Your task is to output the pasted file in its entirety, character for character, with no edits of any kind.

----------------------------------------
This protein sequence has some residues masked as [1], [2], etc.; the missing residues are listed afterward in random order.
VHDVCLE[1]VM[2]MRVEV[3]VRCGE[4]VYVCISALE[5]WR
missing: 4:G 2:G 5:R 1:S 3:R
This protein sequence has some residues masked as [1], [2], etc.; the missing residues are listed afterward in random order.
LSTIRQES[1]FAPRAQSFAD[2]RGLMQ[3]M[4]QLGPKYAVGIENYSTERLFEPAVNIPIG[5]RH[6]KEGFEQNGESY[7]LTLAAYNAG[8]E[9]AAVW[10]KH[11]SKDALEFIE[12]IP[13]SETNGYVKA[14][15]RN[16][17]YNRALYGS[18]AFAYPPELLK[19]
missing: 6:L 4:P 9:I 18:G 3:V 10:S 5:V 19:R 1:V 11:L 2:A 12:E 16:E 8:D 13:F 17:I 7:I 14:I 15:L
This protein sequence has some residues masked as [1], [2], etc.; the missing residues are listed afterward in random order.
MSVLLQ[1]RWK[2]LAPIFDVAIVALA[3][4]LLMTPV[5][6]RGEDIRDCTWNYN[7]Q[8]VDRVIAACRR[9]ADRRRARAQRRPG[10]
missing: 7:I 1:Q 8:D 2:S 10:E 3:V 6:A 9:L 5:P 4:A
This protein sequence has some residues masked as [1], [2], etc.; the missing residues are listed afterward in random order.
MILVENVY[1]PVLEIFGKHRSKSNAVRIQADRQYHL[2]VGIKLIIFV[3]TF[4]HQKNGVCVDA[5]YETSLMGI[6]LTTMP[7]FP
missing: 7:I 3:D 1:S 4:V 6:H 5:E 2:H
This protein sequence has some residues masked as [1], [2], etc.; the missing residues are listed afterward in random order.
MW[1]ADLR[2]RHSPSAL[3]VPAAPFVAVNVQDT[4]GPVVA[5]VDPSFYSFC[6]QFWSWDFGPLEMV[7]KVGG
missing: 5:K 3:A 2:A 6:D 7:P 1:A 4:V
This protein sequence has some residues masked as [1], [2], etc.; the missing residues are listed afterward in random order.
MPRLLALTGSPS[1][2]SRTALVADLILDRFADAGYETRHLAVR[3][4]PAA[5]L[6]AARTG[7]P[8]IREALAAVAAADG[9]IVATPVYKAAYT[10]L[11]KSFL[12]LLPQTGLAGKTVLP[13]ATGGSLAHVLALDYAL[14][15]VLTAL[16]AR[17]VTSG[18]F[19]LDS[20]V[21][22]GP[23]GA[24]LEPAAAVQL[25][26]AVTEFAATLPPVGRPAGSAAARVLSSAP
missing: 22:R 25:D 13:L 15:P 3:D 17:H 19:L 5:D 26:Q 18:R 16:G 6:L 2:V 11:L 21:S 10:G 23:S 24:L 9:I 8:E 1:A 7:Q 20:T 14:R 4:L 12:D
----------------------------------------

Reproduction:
This protein sequence has some residues masked as [1], [2], etc.; the missing residues are listed afterward in random order.
VHDVCLE[1]VM[2]MRVEV[3]VRCGE[4]VYVCISALE[5]WR
missing: 4:G 2:G 5:R 1:S 3:R
This protein sequence has some residues masked as [1], [2], etc.; the missing residues are listed afterward in random order.
LSTIRQES[1]FAPRAQSFAD[2]RGLMQ[3]M[4]QLGPKYAVGIENYSTERLFEPAVNIPIG[5]RH[6]KEGFEQNGESY[7]LTLAAYNAG[8]E[9]AAVW[10]KH[11]SKDALEFIE[12]IP[13]SETNGYVKA[14][15]RN[16][17]YNRALYGS[18]AFAYPPELLK[19]
missing: 6:L 4:P 9:I 18:G 3:V 10:S 5:V 19:R 1:V 11:L 2:A 12:E 16:E 8:D 13:F 17:I 7:I 14:I 15:L
This protein sequence has some residues masked as [1], [2], etc.; the missing residues are listed afterward in random order.
MSVLLQ[1]RWK[2]LAPIFDVAIVALA[3][4]LLMTPV[5][6]RGEDIRDCTWNYN[7]Q[8]VDRVIAACRR[9]ADRRRARAQRRPG[10]
missing: 7:I 1:Q 8:D 2:S 10:E 3:V 6:A 9:L 5:P 4:A
This protein sequence has some residues masked as [1], [2], etc.; the missing residues are listed afterward in random order.
MILVENVY[1]PVLEIFGKHRSKSNAVRIQADRQYHL[2]VGIKLIIFV[3]TF[4]HQKNGVCVDA[5]YETSLMGI[6]LTTMP[7]FP
missing: 7:I 3:D 1:S 4:V 6:H 5:E 2:H
This protein sequence has some residues masked as [1], [2], etc.; the missing residues are listed afterward in random order.
MW[1]ADLR[2]RHSPSAL[3]VPAAPFVAVNVQDT[4]GPVVA[5]VDPSFYSFC[6]QFWSWDFGPLEMV[7]KVGG
missing: 5:K 3:A 2:A 6:D 7:P 1:A 4:V
This protein sequence has some residues masked as [1], [2], etc.; the missing residues are listed afterward in random order.
MPRLLALTGSPS[1][2]SRTALVADLILDRFADAGYETRHLAVR[3][4]PAA[5]L[6]AARTG[7]P[8]IREALAAVAAADG[9]IVATPVYKAAYT[10]L[11]KSFL[12]LLPQTGLAGKTVLP[13]ATGGSLAHVLALDYAL[14][15]VLTAL[16]AR[17]VTSG[18]F[19]LDS[20]V[21][22]GP[23]GA[24]LEPAAAVQL[25][26]AVTEFAATLPPVGRPAGSAAARVLSSAP
missing: 22:R 25:D 13:L 15:P 3:D 17:H 19:L 5:D 26:Q 18:R 16:G 6:L 2:V 11:L 21:S 10:G 23:S 24:L 9:I 8:E 1:A 7:Q 20:T 14:R 4:L 12:D